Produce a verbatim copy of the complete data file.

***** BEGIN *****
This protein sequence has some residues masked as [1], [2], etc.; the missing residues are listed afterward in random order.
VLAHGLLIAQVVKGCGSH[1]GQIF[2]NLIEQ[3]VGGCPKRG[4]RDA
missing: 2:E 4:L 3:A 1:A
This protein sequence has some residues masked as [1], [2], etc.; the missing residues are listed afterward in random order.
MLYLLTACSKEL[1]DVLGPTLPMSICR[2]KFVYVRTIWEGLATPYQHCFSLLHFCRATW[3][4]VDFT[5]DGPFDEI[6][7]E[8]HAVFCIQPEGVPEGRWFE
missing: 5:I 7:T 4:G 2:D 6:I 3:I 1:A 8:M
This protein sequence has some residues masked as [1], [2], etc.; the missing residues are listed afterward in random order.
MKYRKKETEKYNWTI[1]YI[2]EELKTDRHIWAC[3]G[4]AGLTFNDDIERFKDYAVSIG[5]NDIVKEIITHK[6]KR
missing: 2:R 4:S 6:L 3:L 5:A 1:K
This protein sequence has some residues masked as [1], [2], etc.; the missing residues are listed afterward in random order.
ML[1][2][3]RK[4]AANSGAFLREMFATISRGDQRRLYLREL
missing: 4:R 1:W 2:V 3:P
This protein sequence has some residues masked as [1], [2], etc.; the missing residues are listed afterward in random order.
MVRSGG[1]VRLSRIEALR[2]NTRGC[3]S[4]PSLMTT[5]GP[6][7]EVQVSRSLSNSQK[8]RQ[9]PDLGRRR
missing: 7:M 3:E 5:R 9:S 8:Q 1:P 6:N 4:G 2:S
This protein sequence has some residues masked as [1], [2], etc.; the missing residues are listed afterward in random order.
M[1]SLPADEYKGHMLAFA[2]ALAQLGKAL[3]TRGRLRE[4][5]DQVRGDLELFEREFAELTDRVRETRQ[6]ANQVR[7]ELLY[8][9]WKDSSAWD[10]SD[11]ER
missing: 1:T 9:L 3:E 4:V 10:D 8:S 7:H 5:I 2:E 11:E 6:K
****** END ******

This protein sequence has some residues masked as [1], [2], etc.; the missing residues are listed afterward in random order.
VLAHGLLIAQVVKGCGSH[1]GQIF[2]NLIEQ[3]VGGCPKRG[4]RDA
missing: 2:E 4:L 3:A 1:A
This protein sequence has some residues masked as [1], [2], etc.; the missing residues are listed afterward in random order.
MLYLLTACSKEL[1]DVLGPTLPMSICR[2]KFVYVRTIWEGLATPYQHCFSLLHFCRATW[3][4]VDFT[5]DGPFDEI[6][7]E[8]HAVFCIQPEGVPEGRWFE
missing: 5:I 7:T 4:G 2:D 6:I 3:I 1:A 8:M
This protein sequence has some residues masked as [1], [2], etc.; the missing residues are listed afterward in random order.
MKYRKKETEKYNWTI[1]YI[2]EELKTDRHIWAC[3]G[4]AGLTFNDDIERFKDYAVSIG[5]NDIVKEIITHK[6]KR
missing: 2:R 4:S 6:L 3:L 5:A 1:K
This protein sequence has some residues masked as [1], [2], etc.; the missing residues are listed afterward in random order.
ML[1][2][3]RK[4]AANSGAFLREMFATISRGDQRRLYLREL
missing: 4:R 1:W 2:V 3:P
This protein sequence has some residues masked as [1], [2], etc.; the missing residues are listed afterward in random order.
MVRSGG[1]VRLSRIEALR[2]NTRGC[3]S[4]PSLMTT[5]GP[6][7]EVQVSRSLSNSQK[8]RQ[9]PDLGRRR
missing: 7:M 3:E 5:R 9:S 8:Q 1:P 6:N 4:G 2:S
This protein sequence has some residues masked as [1], [2], etc.; the missing residues are listed afterward in random order.
M[1]SLPADEYKGHMLAFA[2]ALAQLGKAL[3]TRGRLRE[4][5]DQVRGDLELFEREFAELTDRVRETRQ[6]ANQVR[7]ELLY[8][9]WKDSSAWD[10]SD[11]ER
missing: 1:T 9:L 3:E 4:V 10:D 8:S 7:H 5:I 2:E 11:E 6:K